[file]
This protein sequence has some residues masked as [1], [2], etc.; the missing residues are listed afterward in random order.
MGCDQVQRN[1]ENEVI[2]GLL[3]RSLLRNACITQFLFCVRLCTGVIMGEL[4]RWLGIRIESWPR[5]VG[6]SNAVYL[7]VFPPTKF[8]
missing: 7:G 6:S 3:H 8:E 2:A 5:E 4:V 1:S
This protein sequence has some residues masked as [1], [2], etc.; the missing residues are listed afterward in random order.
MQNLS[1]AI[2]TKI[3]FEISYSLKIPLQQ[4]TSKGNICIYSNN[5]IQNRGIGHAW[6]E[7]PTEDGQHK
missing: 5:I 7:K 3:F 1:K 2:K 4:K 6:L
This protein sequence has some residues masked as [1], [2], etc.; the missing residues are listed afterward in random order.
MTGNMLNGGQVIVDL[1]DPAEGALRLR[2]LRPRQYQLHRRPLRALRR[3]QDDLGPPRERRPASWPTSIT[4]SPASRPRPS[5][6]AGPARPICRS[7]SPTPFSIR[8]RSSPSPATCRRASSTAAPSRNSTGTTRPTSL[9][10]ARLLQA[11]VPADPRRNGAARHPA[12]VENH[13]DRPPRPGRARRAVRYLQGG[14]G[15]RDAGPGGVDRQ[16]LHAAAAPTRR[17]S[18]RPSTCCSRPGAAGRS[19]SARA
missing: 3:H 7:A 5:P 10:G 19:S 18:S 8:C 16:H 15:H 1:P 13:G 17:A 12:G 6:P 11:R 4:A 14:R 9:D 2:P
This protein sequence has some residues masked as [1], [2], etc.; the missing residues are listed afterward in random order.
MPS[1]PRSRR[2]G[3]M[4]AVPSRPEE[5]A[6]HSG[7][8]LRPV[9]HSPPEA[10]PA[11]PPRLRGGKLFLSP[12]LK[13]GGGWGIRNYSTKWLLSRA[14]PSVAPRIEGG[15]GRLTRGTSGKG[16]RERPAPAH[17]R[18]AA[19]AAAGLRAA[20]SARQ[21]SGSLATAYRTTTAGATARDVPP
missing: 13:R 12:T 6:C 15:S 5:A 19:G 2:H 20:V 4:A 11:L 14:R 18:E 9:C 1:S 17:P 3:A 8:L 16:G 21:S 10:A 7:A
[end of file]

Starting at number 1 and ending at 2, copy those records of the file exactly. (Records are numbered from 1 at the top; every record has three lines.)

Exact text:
This protein sequence has some residues masked as [1], [2], etc.; the missing residues are listed afterward in random order.
MGCDQVQRN[1]ENEVI[2]GLL[3]RSLLRNACITQFLFCVRLCTGVIMGEL[4]RWLGIRIESWPR[5]VG[6]SNAVYL[7]VFPPTKF[8]
missing: 7:G 6:S 3:H 8:E 2:A 5:E 4:V 1:S
This protein sequence has some residues masked as [1], [2], etc.; the missing residues are listed afterward in random order.
MQNLS[1]AI[2]TKI[3]FEISYSLKIPLQQ[4]TSKGNICIYSNN[5]IQNRGIGHAW[6]E[7]PTEDGQHK
missing: 5:I 7:K 3:F 1:K 2:K 4:K 6:L